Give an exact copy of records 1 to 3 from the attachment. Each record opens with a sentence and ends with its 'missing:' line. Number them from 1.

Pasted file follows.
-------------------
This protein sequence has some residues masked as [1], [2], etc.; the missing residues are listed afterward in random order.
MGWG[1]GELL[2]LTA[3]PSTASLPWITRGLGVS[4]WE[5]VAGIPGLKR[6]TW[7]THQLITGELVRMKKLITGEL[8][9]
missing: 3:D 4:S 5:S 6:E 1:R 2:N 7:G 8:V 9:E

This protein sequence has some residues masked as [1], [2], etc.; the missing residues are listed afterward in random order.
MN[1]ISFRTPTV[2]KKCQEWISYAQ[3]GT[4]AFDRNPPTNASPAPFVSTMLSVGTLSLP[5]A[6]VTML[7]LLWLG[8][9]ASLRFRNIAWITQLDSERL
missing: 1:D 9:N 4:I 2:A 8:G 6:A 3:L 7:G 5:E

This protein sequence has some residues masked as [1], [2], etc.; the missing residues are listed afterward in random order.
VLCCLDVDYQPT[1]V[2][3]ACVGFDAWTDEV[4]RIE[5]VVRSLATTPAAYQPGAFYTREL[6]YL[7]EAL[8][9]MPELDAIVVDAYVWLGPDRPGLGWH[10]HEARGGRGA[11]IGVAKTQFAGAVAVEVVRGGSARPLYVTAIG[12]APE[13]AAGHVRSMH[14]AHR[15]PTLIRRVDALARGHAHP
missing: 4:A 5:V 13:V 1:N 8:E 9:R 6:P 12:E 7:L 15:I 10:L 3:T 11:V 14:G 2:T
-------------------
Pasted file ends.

This protein sequence has some residues masked as [1], [2], etc.; the missing residues are listed afterward in random order.
MGWG[1]GELL[2]LTA[3]PSTASLPWITRGLGVS[4]WE[5]VAGIPGLKR[6]TW[7]THQLITGELVRMKKLITGEL[8][9]
missing: 3:D 4:S 5:S 6:E 1:R 2:N 7:G 8:V 9:E

This protein sequence has some residues masked as [1], [2], etc.; the missing residues are listed afterward in random order.
MN[1]ISFRTPTV[2]KKCQEWISYAQ[3]GT[4]AFDRNPPTNASPAPFVSTMLSVGTLSLP[5]A[6]VTML[7]LLWLG[8][9]ASLRFRNIAWITQLDSERL
missing: 1:D 9:N 4:I 2:A 8:G 6:A 3:L 7:G 5:E

This protein sequence has some residues masked as [1], [2], etc.; the missing residues are listed afterward in random order.
VLCCLDVDYQPT[1]V[2][3]ACVGFDAWTDEV[4]RIE[5]VVRSLATTPAAYQPGAFYTREL[6]YL[7]EAL[8][9]MPELDAIVVDAYVWLGPDRPGLGWH[10]HEARGGRGA[11]IGVAKTQFAGAVAVEVVRGGSARPLYVTAIG[12]APE[13]AAGHVRSMH[14]AHR[15]PTLIRRVDALARGHAHP
missing: 4:A 5:V 13:V 1:N 8:E 9:R 6:P 12:E 7:L 15:I 10:L 3:T 11:V 14:G 2:T